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St. Tropez Moves Beyond Bronze

The beauty brand will unveil its first Skin Finishing Studio in the new Beauty Workshop area, on the ground floor of Selfridges’ Oxford Street store in London

St. Tropez, the skin care brand that’s part of PZ Cussons’ beauty division, is throwing the spotlight on achieving a year-round glow rather than focusing on seasonal self-tanning.

To trumpet this new message, come Sept. 15 the beauty brand will unveil its first Skin Finishing Studio in the new Beauty Workshop area, on the ground floor of Selfridges’ Oxford Street store in London. The sleek 129-square-foot space will offer a menu of treatments including The Spray Paint, a self-tan mist, through to Shine and Polish, a treatment that employs the brand’s self-tan mist and its skin illuminating products to create a subtle polish for the skin. All treatments will be priced at 25 pounds, or about $40 at current exchange.


“Both men and women are now thinking about their skin in the same way that they think about makeup, styling and grooming,” said Michelle Feeney, chief executive officer of PZ Cussons Beauty. “It can make the difference between ordinary and fabulous [when] skin becomes an extension of the dress or fabric being worn. We’ve named our flagship the Skin Finishing Studio as we are more than just a tanning brand.” Feeney also pointed out that St. Tropez’s Self Tan Mousse is the number-one performing skin care stockkeeping unit at Sephora in the U.S., underlining the year-round appeal of the product to consumers.

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The Skin Finishing Studio’s therapists will also offer bespoke recommendations for clients’ specific skin type and tone, from black to Caucasian skin tones and for men and women. In addition, the space will also host master classes by St. Tropez’s skin-finishing experts, including Nichola Joss and Jules Heptonstall, to show clients techniques for applying St. Tropez products themselves.

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Feeney noted that she expects the studio’s clientele to reflect St. Tropez’s “broad-based demographic,” and that Selfridges’ global reputation will attract traveling customers to the space, alongside local clients. The studio will carry St. Tropez’s full product range, and while Feeney declined to give sales predictions, she said the firm has “high aspirations” for the studio’s performance. The brand ultimately plans for the Skin Finishing Studio concept to roll out internationally, though Feeney said that as she sees the studio as a bespoke and luxury experience. “It will be important that we work with the right partners to communicate our global message in each market where we do business.” She added that Selfridges’ “iconic” status and the synergy it creates between fashion and beauty made the store a “natural fit” for St. Tropez’s flagship Skin Finishing Studio.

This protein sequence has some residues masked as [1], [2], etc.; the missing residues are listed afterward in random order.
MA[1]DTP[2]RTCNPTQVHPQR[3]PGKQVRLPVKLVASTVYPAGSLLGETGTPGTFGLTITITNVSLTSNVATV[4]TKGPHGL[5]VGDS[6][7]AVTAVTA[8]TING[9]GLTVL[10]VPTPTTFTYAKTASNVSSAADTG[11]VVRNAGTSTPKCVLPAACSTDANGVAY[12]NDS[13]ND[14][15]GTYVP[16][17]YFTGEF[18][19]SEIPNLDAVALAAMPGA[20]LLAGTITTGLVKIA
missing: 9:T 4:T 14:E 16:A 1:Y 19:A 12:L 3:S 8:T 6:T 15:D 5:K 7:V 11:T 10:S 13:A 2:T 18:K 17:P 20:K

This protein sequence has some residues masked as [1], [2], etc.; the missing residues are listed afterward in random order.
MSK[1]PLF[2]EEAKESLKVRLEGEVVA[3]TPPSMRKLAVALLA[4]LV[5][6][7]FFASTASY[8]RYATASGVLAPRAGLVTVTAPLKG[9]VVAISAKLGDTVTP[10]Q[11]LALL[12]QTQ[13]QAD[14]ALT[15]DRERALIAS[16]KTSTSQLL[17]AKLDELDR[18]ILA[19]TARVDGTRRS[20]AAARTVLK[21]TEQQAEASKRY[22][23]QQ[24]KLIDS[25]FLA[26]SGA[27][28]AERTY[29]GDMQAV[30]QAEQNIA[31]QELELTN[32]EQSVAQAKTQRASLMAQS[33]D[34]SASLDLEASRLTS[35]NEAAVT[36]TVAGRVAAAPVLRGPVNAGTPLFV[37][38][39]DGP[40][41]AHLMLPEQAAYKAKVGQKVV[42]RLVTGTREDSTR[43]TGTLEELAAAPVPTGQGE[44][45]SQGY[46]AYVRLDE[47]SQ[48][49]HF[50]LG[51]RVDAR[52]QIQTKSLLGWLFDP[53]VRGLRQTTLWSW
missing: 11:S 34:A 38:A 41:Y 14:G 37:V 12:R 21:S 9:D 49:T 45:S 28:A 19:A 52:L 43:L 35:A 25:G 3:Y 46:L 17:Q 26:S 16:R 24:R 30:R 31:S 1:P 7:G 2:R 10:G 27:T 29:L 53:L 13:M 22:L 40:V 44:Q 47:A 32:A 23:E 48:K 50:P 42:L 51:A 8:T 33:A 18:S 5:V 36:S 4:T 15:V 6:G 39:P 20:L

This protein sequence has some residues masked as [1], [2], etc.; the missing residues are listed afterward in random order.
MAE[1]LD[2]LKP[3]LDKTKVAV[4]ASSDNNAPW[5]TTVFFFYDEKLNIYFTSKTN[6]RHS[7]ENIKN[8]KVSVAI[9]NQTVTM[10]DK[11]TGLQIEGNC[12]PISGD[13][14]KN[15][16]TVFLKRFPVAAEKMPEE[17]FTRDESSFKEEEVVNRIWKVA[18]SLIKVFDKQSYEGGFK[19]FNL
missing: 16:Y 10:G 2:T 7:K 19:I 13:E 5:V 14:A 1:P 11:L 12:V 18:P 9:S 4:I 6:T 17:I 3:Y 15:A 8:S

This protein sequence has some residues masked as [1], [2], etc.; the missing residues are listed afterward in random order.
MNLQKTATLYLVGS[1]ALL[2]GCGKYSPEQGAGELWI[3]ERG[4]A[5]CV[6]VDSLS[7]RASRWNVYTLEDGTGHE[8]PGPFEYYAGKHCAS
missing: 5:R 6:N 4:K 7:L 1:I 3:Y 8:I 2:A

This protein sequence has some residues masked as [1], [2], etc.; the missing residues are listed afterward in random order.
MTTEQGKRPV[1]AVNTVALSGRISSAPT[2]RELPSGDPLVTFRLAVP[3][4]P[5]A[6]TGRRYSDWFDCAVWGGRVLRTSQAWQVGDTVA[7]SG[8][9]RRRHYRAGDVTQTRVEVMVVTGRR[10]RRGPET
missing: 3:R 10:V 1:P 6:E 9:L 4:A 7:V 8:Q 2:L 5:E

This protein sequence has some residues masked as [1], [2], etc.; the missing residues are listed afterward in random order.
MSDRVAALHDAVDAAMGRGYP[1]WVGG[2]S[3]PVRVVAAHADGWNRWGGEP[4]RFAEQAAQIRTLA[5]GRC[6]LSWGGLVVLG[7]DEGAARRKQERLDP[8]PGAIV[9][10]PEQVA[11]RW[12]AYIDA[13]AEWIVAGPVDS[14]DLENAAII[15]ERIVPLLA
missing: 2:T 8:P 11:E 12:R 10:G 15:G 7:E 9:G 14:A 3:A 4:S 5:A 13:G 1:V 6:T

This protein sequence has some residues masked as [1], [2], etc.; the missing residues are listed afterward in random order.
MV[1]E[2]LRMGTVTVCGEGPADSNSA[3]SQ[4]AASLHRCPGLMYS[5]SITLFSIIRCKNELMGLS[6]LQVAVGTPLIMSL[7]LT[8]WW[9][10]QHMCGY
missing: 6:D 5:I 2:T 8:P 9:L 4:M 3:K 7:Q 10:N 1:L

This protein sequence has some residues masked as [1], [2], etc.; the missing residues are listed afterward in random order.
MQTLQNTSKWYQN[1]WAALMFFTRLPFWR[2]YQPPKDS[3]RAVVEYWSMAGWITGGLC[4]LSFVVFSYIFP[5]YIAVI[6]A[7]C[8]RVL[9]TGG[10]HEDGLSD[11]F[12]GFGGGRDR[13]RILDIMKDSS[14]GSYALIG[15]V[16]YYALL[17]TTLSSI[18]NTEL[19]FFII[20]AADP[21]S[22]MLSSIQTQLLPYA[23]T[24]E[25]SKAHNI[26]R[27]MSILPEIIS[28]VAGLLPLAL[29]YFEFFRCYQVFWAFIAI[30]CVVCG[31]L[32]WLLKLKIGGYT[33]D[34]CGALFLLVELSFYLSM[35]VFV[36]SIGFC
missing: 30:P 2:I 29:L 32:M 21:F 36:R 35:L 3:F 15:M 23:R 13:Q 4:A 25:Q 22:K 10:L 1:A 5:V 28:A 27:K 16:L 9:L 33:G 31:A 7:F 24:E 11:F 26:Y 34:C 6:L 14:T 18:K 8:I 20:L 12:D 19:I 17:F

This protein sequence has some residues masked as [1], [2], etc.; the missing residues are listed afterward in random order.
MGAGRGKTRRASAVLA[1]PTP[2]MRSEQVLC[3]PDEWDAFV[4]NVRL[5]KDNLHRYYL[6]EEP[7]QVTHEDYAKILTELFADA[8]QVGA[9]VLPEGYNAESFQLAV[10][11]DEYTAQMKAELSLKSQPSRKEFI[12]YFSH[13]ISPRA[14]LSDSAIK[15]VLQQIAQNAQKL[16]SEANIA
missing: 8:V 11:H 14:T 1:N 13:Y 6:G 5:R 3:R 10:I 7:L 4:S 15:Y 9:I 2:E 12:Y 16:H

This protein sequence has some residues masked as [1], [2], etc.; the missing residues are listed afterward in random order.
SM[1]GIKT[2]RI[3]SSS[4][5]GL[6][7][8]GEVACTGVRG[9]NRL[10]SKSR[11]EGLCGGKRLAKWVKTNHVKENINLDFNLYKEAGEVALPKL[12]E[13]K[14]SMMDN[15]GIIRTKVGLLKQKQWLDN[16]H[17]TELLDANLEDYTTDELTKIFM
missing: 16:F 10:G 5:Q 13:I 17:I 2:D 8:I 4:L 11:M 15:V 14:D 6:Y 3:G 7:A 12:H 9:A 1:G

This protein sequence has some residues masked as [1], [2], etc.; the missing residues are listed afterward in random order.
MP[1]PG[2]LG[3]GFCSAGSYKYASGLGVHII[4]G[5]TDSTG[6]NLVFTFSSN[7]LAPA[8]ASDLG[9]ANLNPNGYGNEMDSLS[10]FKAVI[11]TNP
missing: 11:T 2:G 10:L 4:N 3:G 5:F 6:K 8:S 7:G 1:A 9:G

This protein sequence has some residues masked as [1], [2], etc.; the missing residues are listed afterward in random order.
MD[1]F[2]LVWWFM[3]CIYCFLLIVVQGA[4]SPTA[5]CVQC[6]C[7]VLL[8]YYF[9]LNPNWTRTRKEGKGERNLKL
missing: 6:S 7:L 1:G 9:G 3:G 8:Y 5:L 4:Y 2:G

And to further underscore the brand’s new focus, St. Tropez will next month launch a global campaign shot by photographer Sølve Sundsbø that features two models with paler and darker skin tones. Feeney said the campaign aims to communicate that St. Tropez “offers a versatile wardrobe of products designed to suit all skin tones and ethnicities.” The shots picture the models posed against an azure blue ocean in evening dresses that show off glimpses of their skin.

The campaign will make its debut at the Skin Finishing Studio in Selfridges, and will then go on display at St. Tropez’s global distribution points including Sephora in the U.S., Debenhams in the U.K. and David Jones and Myer in Australia. A “tactical” print campaign will follow later, Feeney said.